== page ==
Much like the famed cinematic archeologist Indiana Jones, uncovering the past—in this case, the past of Syosset—is a passion for two local individuals, and they’re asking for your help in uncovering some of it’s more elusive secrets.
Barney Levantino is a librarian at the Syosset Public Library. Among his duties is the stewardship of the library’s Local History Collection, which is quickly becoming an impressive resource for local residents interested in delving into the area’s past.
“We have a lot of photographs of old buildings in Syosset, and that’s what people want to see. People want to know how Syosset looked 50 years ago. Unlike some other Long Island communities, Syosset has an agricultural background, and because of that it looked much different back then,” he said. “We also have maps, newspapers, history journals, school yearbooks and a wide variety of other items.”
As for how they procure the contents of their collection, librarian Brenda Cherry said that a great deal of it comes from the very community whose history they are working so hard to archive.
“People donate a great deal of it,” she said. “We have some boxes of stuff sitting in the back that we still have to go through. We also get a lot of scrapbooks, school yearbooks and we have a wonderful diary that dates back to the 1933. It’s a foxhunting journal, and it’s filled with hand-drawn sketches and notes about all the different fox hunts in one season of the Meadowbrook Hunt Club.”
Levantino notes that the Local History Collection has existed for quite some time, but really started coming to the forefront of the library’s efforts after the building was expanded in 2007, when the library administration felt that they should be doing more with the potentially important artifacts of Syosset’s bygone age.
“We have tried, over the last couple of years, to get some more use out of the Local History Collection than we have, and we found that one way of doing that is by creating programming,” he said. “Typically, what we’ll do is find a subject matter, such as the school district or the agricultural history of the community, and pull materials from the collection and create a Powerpoint presentation. We try and do around three or four a year, and we get a really good response to them.”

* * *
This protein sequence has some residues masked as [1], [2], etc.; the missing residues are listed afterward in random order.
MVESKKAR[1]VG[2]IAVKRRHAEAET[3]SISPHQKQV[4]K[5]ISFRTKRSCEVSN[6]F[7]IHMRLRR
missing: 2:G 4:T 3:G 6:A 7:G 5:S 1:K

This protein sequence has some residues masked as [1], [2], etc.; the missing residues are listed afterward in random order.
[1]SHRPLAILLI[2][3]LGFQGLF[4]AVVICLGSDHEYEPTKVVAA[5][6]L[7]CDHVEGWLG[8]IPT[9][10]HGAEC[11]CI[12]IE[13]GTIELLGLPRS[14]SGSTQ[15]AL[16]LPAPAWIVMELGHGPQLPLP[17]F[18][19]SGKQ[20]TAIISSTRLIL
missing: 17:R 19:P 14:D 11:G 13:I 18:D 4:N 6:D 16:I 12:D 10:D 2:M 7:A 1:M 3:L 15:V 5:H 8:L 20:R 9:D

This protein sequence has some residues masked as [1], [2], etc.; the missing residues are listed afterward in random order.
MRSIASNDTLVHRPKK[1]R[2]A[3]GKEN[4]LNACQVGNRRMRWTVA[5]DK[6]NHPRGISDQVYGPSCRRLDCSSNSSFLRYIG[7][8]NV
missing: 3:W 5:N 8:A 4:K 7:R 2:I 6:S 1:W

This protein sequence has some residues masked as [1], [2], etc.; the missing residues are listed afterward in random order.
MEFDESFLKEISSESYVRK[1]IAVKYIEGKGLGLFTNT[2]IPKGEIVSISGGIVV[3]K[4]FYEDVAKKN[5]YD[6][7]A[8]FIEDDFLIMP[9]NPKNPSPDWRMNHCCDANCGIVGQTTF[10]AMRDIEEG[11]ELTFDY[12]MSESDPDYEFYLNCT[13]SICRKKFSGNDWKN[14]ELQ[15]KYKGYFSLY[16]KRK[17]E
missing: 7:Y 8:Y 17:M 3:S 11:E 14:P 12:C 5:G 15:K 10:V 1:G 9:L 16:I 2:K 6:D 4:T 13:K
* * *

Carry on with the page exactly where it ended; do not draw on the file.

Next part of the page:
However, their most recent historical program came with a little twist. According to Cherry, the purpose was to shed light on some of more mysterious pieces of their collection.
“Over the years, we have inherited many, many photographs, and most of them don’t have any identification as far as who the people are or where the pictures were taken or even who the photographer is,” she said. “So, we decided we would put the pictures out, and hope that people would come in and recognize either a person or a place, help us identify them and make the photograph useful for someone who might be doing research on local history.”
Patrons interested in tapping into the vast array of historical items housed in the Local History Collection need to contact the library beforehand to schedule an appointment. While the archival materials can only be viewed on the premises, Levantino said that certain books and journals, depending on their condition, may be temporarily lent out under certain circumstances.
The Syosset Library is making a request of the community that they serve- they are always looking for historical materials of a local nature, and if anyone has photos or memorabilia that they would like to donate, they would love to have it. Photos can be scanned and returned if the owner does not wish to part with them, Cherry said.
“That’s the wonderful thing about technology…all these old photos are becoming new again,” she said. “But with the public’s help, we can not only expand our collection, but identify and catalog it so we can have a comprehensive and useful historical record of our community.”
Recognize any of the people or locations in the pictures accompanying this article? Contact the Syosset Public Library at 516-921-7161.